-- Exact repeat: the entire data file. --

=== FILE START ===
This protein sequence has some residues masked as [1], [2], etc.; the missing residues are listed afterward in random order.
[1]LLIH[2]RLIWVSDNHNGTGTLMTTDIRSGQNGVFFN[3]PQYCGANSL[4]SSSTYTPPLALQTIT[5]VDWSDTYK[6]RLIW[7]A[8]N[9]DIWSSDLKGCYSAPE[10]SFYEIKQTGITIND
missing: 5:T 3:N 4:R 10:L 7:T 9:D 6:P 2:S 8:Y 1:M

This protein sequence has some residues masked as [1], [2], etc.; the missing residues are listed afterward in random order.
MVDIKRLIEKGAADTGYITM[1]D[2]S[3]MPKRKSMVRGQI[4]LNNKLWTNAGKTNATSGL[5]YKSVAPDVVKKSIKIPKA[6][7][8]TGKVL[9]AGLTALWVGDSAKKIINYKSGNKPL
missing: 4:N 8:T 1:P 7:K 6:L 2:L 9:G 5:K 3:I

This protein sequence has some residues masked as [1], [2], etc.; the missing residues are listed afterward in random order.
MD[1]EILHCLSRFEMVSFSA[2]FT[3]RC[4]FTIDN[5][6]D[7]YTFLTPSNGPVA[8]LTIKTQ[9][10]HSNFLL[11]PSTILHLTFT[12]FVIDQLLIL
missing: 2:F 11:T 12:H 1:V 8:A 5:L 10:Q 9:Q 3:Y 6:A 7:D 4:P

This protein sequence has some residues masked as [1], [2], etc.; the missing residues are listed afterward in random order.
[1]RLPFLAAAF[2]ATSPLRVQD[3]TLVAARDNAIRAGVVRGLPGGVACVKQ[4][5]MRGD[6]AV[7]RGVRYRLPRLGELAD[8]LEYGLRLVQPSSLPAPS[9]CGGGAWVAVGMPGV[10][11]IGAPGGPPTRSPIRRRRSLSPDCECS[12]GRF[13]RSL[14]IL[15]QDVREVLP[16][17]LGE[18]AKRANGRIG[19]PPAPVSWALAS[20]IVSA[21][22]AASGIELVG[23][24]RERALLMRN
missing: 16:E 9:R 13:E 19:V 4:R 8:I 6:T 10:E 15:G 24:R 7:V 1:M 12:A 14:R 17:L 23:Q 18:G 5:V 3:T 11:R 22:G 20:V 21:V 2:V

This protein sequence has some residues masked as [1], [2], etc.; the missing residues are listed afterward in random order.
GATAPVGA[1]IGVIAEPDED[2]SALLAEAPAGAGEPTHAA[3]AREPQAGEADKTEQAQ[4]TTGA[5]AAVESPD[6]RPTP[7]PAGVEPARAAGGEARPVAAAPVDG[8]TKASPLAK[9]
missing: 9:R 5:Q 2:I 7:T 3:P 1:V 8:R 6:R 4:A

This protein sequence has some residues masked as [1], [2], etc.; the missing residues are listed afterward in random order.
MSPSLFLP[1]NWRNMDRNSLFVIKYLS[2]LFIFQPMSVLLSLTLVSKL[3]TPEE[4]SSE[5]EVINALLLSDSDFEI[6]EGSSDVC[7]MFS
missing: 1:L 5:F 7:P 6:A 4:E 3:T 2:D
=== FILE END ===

This protein sequence has some residues masked as [1], [2], etc.; the missing residues are listed afterward in random order.
[1]LLIH[2]RLIWVSDNHNGTGTLMTTDIRSGQNGVFFN[3]PQYCGANSL[4]SSSTYTPPLALQTIT[5]VDWSDTYK[6]RLIW[7]A[8]N[9]DIWSSDLKGCYSAPE[10]SFYEIKQTGITIND
missing: 5:T 3:N 4:R 10:L 7:T 9:D 6:P 2:S 8:Y 1:M

This protein sequence has some residues masked as [1], [2], etc.; the missing residues are listed afterward in random order.
MVDIKRLIEKGAADTGYITM[1]D[2]S[3]MPKRKSMVRGQI[4]LNNKLWTNAGKTNATSGL[5]YKSVAPDVVKKSIKIPKA[6][7][8]TGKVL[9]AGLTALWVGDSAKKIINYKSGNKPL
missing: 4:N 8:T 1:P 7:K 6:L 2:L 9:G 5:K 3:I

This protein sequence has some residues masked as [1], [2], etc.; the missing residues are listed afterward in random order.
MD[1]EILHCLSRFEMVSFSA[2]FT[3]RC[4]FTIDN[5][6]D[7]YTFLTPSNGPVA[8]LTIKTQ[9][10]HSNFLL[11]PSTILHLTFT[12]FVIDQLLIL
missing: 2:F 11:T 12:H 1:V 8:A 5:L 10:Q 9:Q 3:Y 6:A 7:D 4:P

This protein sequence has some residues masked as [1], [2], etc.; the missing residues are listed afterward in random order.
[1]RLPFLAAAF[2]ATSPLRVQD[3]TLVAARDNAIRAGVVRGLPGGVACVKQ[4][5]MRGD[6]AV[7]RGVRYRLPRLGELAD[8]LEYGLRLVQPSSLPAPS[9]CGGGAWVAVGMPGV[10][11]IGAPGGPPTRSPIRRRRSLSPDCECS[12]GRF[13]RSL[14]IL[15]QDVREVLP[16][17]LGE[18]AKRANGRIG[19]PPAPVSWALAS[20]IVSA[21][22]AASGIELVG[23][24]RERALLMRN
missing: 16:E 9:R 13:E 19:V 4:R 8:I 6:T 10:E 15:G 24:R 7:V 1:M 12:A 14:R 17:L 23:Q 18:G 5:V 3:T 11:R 22:G 20:V 21:V 2:V

This protein sequence has some residues masked as [1], [2], etc.; the missing residues are listed afterward in random order.
GATAPVGA[1]IGVIAEPDED[2]SALLAEAPAGAGEPTHAA[3]AREPQAGEADKTEQAQ[4]TTGA[5]AAVESPD[6]RPTP[7]PAGVEPARAAGGEARPVAAAPVDG[8]TKASPLAK[9]
missing: 9:R 5:Q 2:I 7:T 3:P 1:V 8:R 6:R 4:A

This protein sequence has some residues masked as [1], [2], etc.; the missing residues are listed afterward in random order.
MSPSLFLP[1]NWRNMDRNSLFVIKYLS[2]LFIFQPMSVLLSLTLVSKL[3]TPEE[4]SSE[5]EVINALLLSDSDFEI[6]EGSSDVC[7]MFS
missing: 1:L 5:F 7:P 6:A 4:E 3:T 2:D